I will go a step further. I will say, even, that the critical content of a video denigrating a religion should be celebrated. I do not mean any particular critical content. From the little I know, the content of this video is puerile – so by critical content, what I mean here is critical nature. The critical nature of any expression against religion, or any other set of ideas, should be celebrated as the very action of critical discourse – for which in an enlightened world there should never be violent consequence – regardless of the quality of the criticism or discourse.

People’s reactions to politicized debate consistently reflect an unexamined piety that transcends any political divide, even that between the religious and the secular. Whether about Islam more globally, or, these days, Christianity and Mormonism domestically, that piety is the profession that people’s faiths, even if they are not shared, should at least be respected. But there is nothing other than circular reasoning to argue that a nonbeliever should acknowledge any religious doctrine, far from sacred, as anything more than just another set of ideas. From the standpoint of reason, we know religious doctrines are generally something less than just another set of ideas.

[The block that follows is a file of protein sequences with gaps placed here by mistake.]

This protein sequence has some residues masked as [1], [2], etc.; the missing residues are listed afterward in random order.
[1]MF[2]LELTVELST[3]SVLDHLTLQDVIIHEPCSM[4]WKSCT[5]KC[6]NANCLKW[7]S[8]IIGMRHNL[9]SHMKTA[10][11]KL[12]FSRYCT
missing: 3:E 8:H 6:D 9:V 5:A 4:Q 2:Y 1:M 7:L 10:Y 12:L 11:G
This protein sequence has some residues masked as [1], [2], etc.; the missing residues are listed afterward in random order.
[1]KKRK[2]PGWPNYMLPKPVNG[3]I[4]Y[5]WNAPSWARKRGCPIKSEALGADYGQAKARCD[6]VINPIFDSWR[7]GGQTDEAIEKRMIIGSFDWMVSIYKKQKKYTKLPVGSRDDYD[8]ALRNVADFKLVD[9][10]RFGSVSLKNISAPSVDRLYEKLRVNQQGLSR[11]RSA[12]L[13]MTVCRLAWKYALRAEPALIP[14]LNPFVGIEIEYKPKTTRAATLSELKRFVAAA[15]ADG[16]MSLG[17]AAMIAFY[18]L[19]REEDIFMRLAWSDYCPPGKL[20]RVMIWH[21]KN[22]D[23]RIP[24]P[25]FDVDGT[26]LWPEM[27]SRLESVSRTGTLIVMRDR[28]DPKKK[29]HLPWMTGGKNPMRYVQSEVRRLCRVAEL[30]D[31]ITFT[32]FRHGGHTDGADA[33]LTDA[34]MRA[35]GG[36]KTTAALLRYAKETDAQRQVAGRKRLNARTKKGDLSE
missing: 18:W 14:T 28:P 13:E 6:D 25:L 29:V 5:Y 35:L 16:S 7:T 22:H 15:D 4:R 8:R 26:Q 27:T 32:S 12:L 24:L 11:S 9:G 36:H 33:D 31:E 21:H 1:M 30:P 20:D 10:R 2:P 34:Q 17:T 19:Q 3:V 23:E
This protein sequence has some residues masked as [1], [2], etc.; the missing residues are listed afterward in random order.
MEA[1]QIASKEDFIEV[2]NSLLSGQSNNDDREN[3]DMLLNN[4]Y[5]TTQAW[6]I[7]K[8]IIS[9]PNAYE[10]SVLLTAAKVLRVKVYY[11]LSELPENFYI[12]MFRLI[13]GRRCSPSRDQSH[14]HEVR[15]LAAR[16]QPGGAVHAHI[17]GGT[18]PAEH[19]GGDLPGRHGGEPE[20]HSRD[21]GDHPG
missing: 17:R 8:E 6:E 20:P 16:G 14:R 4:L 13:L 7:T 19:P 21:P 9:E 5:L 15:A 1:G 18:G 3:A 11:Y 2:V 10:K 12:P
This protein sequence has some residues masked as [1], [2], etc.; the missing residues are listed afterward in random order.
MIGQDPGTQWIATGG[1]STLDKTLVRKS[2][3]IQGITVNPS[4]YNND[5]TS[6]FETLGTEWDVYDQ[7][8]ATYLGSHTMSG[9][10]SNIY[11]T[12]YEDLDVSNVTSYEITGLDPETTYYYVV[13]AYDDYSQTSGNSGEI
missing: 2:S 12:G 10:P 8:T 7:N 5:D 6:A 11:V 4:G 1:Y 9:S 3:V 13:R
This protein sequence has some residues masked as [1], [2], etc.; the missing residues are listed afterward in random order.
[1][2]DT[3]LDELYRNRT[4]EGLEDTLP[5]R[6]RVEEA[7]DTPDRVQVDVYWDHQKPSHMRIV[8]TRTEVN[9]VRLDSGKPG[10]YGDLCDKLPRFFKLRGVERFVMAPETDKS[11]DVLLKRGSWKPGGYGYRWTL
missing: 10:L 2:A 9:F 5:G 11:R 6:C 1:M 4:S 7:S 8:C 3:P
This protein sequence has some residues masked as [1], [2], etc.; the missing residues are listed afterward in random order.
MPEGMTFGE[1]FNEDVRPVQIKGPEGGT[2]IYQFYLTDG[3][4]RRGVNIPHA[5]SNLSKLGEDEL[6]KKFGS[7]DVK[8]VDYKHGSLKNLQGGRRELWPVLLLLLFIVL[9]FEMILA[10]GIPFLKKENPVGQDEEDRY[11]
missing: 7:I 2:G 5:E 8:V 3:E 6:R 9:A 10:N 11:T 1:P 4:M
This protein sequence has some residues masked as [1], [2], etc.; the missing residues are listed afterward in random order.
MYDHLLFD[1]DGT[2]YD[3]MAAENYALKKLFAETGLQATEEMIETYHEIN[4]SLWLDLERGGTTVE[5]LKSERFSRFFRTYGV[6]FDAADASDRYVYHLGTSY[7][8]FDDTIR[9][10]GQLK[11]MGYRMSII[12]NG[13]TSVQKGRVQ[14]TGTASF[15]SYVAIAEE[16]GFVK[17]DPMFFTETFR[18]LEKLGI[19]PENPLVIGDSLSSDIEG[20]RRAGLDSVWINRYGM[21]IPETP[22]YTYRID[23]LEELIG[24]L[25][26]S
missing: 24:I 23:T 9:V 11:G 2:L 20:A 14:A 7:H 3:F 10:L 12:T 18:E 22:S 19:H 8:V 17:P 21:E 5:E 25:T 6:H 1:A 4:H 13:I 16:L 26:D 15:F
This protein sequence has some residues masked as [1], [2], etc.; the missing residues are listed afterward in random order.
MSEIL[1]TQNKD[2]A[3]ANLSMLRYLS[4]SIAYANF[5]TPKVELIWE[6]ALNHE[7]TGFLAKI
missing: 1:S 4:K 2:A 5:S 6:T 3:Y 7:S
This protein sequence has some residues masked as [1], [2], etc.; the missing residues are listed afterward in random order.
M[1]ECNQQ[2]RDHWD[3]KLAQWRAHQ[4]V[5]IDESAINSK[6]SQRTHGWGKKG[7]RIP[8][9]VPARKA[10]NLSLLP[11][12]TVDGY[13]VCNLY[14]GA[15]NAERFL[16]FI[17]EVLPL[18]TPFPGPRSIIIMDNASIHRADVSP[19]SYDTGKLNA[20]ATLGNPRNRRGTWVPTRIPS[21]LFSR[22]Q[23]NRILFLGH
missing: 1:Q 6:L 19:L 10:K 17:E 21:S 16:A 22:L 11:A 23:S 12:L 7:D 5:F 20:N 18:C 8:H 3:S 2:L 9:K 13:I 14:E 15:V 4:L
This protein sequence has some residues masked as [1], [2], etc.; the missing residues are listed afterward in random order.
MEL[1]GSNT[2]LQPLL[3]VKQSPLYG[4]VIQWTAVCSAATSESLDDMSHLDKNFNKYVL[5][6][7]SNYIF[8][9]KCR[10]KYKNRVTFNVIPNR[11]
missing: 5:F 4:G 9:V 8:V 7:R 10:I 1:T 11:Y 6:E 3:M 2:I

For the past week I have severely criticized the ideas of Judith Butler; one might say, in the ridicule I have leveled at them, that I have even denigrated them. There is no question in anyone’s mind of empathy for any violent response to such criticism. There should not be, either, any empathetic consideration for a violent response to criticism, now matter how severe, of the doctrines of religious faith.

From that standpoint of reason, we need to consider religious doctrine as we would any other set of ideas, any other conduct, any other argument or claim about the nature of the world. There is no good reason – no reason at all – to treat faith any differently. No faith, as a system of belief and a practice of living, is automatically deserving of respect just because others commit their lives and pray to it. Ideas, whatever label we affix to them, including that of faith, must earn our respect intellectually, not be awarded it uncritically.